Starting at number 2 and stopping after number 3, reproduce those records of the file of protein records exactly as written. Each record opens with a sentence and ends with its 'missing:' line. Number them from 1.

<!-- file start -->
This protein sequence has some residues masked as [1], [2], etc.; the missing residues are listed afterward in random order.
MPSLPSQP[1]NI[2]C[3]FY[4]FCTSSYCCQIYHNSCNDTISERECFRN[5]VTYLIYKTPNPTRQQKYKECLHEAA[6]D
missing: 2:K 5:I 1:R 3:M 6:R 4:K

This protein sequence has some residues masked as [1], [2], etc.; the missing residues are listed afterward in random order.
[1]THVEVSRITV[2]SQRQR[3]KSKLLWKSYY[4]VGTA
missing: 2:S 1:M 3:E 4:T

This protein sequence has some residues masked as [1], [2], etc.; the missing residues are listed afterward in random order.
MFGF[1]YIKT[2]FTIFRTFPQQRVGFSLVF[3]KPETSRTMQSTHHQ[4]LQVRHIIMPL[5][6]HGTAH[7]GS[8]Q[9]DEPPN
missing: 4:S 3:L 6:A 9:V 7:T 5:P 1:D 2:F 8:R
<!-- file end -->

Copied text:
This protein sequence has some residues masked as [1], [2], etc.; the missing residues are listed afterward in random order.
[1]THVEVSRITV[2]SQRQR[3]KSKLLWKSYY[4]VGTA
missing: 2:S 1:M 3:E 4:T

This protein sequence has some residues masked as [1], [2], etc.; the missing residues are listed afterward in random order.
MFGF[1]YIKT[2]FTIFRTFPQQRVGFSLVF[3]KPETSRTMQSTHHQ[4]LQVRHIIMPL[5][6]HGTAH[7]GS[8]Q[9]DEPPN
missing: 4:S 3:L 6:A 9:V 7:T 5:P 1:D 2:F 8:R